Parallel Distributed Infrastructure for Minimization of Energy

The Turbo Diaries: Application-controlled Frequency Scaling Explained

Publication Type:

Conference Paper


Proceedings of the 2014 USENIX Annual Technical Conference, USENIX Association, Berkeley, CA, USA (2014)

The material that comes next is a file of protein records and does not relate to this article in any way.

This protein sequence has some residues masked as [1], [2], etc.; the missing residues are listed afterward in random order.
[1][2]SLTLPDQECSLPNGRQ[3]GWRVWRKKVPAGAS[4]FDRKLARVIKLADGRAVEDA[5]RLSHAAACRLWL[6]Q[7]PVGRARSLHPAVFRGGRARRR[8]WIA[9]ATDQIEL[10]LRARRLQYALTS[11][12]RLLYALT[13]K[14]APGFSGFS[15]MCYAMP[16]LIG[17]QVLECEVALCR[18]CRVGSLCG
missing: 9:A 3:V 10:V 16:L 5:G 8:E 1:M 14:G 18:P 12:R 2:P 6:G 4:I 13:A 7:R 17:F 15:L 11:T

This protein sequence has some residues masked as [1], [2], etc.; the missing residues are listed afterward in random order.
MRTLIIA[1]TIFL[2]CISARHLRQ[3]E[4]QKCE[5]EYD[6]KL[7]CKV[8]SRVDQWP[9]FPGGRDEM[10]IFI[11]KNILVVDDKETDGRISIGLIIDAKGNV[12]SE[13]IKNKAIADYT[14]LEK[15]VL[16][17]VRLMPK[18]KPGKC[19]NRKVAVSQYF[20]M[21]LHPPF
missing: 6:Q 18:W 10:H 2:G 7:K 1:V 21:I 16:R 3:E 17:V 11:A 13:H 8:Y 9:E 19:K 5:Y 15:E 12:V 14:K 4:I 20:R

Most multi-core architectures nowadays support dynamic voltage and frequency scaling (DVFS) to adapt their speed to the system's load and save energy. Some recent architectures additionally allow cores to operate at boosted speeds exceeding the nominal base frequency but within their thermal design power. In this paper, we propose a general-purpose library that allows selective control of DVFS from user space to accelerate multi-threaded applications and expose the potential of heterogeneous frequencies. We analyze the performance and energy trade-offs using different DVFS configuration strategies on several benchmarks and real-world workloads. With the focus on performance, we compare the latency of traditional strategies that halt or busy-wait on contended locks and show the power implications of boosting of the lock owner. We propose new strategies that assign heterogeneous and possibly boosted frequencies while all cores remain fully operational. This allows us to leverage performance gains at the application level while all threads continuously execute at different speeds. We also derive a model to help developers decide on the optimal DVFS configuration strategy, e.g, for lock implementations. Our in-depth analysis and experimental evaluation of current hardware provides insightful guidelines for the design of future hardware power management and its operating system interface.